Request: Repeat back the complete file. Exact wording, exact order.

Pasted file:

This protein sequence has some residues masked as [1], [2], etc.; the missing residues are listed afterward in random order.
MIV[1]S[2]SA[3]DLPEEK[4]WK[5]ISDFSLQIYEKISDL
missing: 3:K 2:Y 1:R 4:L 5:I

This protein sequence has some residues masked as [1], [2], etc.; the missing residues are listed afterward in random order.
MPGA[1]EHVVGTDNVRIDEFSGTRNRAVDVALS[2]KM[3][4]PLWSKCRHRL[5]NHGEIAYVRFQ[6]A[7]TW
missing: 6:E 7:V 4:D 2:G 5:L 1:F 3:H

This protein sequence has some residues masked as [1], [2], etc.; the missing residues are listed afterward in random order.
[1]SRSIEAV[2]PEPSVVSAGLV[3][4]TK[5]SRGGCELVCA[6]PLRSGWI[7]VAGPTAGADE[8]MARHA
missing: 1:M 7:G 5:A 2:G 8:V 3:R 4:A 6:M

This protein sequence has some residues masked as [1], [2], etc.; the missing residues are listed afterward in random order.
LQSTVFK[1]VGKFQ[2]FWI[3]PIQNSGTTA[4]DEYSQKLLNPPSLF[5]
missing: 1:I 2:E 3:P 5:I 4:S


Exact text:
This protein sequence has some residues masked as [1], [2], etc.; the missing residues are listed afterward in random order.
MIV[1]S[2]SA[3]DLPEEK[4]WK[5]ISDFSLQIYEKISDL
missing: 3:K 2:Y 1:R 4:L 5:I

This protein sequence has some residues masked as [1], [2], etc.; the missing residues are listed afterward in random order.
MPGA[1]EHVVGTDNVRIDEFSGTRNRAVDVALS[2]KM[3][4]PLWSKCRHRL[5]NHGEIAYVRFQ[6]A[7]TW
missing: 6:E 7:V 4:D 2:G 5:L 1:F 3:H

This protein sequence has some residues masked as [1], [2], etc.; the missing residues are listed afterward in random order.
[1]SRSIEAV[2]PEPSVVSAGLV[3][4]TK[5]SRGGCELVCA[6]PLRSGWI[7]VAGPTAGADE[8]MARHA
missing: 1:M 7:G 5:A 2:G 8:V 3:R 4:A 6:M

This protein sequence has some residues masked as [1], [2], etc.; the missing residues are listed afterward in random order.
LQSTVFK[1]VGKFQ[2]FWI[3]PIQNSGTTA[4]DEYSQKLLNPPSLF[5]
missing: 1:I 2:E 3:P 5:I 4:S